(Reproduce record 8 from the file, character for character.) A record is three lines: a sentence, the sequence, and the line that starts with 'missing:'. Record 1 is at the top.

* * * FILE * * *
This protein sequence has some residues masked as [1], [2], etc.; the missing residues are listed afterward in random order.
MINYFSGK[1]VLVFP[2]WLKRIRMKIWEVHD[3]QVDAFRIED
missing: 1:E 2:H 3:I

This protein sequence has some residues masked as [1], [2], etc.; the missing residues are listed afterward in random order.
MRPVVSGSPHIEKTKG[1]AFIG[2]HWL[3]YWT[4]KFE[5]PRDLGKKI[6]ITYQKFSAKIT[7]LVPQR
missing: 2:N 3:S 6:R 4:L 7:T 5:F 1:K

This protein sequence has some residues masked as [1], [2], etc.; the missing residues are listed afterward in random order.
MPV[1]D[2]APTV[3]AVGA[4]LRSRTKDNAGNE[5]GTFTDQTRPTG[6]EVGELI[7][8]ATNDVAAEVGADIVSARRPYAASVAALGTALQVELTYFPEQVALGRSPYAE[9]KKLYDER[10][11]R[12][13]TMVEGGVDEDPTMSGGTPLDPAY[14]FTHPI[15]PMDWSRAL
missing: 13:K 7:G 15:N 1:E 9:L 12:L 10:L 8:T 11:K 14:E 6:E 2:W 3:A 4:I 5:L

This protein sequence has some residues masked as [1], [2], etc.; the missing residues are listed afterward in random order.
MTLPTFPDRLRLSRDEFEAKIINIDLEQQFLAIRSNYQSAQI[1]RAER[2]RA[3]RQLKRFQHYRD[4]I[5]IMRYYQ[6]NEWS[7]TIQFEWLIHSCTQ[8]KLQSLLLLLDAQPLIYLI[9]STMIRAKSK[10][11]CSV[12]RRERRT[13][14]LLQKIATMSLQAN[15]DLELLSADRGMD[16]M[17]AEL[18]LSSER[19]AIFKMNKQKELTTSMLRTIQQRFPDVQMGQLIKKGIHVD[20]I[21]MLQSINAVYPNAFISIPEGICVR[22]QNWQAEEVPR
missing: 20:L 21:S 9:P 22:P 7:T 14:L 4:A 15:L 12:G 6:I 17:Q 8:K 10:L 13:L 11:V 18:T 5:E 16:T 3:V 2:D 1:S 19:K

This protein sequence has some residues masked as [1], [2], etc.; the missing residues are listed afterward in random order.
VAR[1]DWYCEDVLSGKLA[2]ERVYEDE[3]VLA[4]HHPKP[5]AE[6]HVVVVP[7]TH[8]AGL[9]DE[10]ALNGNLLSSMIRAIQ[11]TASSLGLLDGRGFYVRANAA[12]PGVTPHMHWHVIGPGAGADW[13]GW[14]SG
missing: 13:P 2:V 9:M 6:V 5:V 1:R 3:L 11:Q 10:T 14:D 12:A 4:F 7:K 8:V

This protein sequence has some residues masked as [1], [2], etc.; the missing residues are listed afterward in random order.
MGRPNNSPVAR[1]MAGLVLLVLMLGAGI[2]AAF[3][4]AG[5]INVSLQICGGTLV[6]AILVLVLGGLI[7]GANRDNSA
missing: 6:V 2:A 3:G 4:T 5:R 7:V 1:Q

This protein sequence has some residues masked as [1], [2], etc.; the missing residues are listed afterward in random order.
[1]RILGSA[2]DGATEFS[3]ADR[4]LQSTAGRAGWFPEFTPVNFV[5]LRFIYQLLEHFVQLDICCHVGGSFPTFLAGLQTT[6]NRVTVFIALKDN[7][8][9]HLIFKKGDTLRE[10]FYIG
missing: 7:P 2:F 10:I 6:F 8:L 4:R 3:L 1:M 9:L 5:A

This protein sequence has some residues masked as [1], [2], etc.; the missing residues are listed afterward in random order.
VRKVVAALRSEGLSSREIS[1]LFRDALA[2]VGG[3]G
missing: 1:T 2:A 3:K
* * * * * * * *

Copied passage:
This protein sequence has some residues masked as [1], [2], etc.; the missing residues are listed afterward in random order.
VRKVVAALRSEGLSSREIS[1]LFRDALA[2]VGG[3]G
missing: 1:T 2:A 3:K